Top 4 Ways Media is Astroturfing Your Health Decisions

by Sarah Healthy LivingComments: 15


From paid social media trolls who pose as regular people to media reports on a new “wonder” drug, astroturfing has reached a level in our society where it is increasingly hard to separate fact from fiction.

At every turn, consumers are bombarded with carefully crafted messages on TV, online, and in print that are designed to appear objective and/or widely supported at a grassroots level. The goal is subtle manipulation of public perception and behavior for the benefit of the corporations, industry trade associations, or special interests that fund them.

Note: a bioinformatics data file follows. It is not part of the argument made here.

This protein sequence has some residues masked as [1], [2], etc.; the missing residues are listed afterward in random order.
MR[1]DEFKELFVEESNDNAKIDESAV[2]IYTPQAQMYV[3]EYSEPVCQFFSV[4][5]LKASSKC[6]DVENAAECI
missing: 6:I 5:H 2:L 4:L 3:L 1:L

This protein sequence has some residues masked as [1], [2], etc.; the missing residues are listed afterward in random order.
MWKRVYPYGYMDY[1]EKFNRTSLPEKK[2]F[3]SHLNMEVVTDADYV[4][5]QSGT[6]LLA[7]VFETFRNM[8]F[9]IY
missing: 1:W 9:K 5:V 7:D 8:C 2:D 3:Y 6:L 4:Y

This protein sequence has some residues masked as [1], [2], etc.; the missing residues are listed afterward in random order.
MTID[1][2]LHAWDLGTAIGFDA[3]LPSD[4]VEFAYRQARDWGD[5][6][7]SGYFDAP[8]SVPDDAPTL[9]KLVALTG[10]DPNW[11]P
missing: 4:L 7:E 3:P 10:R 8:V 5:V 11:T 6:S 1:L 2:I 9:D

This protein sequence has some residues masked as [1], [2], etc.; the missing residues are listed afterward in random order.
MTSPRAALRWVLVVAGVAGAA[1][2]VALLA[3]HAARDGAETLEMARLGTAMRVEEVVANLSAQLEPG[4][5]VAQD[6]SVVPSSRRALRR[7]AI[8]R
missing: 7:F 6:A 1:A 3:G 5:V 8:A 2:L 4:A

Becoming a wise and very savvy consumer of information to quickly recognize when you are being played is an essential skill today. It has become critical to accomplish the most basic of tasks such as feeding your family healthy and selecting the most effective, nontoxic medical care when needed.

Author and investigative journalist Sharyl Attkisson knows the signs of astroturfing well. She has dealt with them her entire career and is now sharing this knowledge with the world so that the average person can use information as a means of empowerment rather than enslavement.

Cancer: The Most Astroturfed Media Message of All?

Nowhere is astroturfing more aggressive and shrill than in the fight against cancer.

Effective alternative cancer treatments to the cut, poison, burn (aka, surgery, chemo, radiation) standard of care are quickly snuffed out by the FDA, a frequent participant in astroturfed messaging.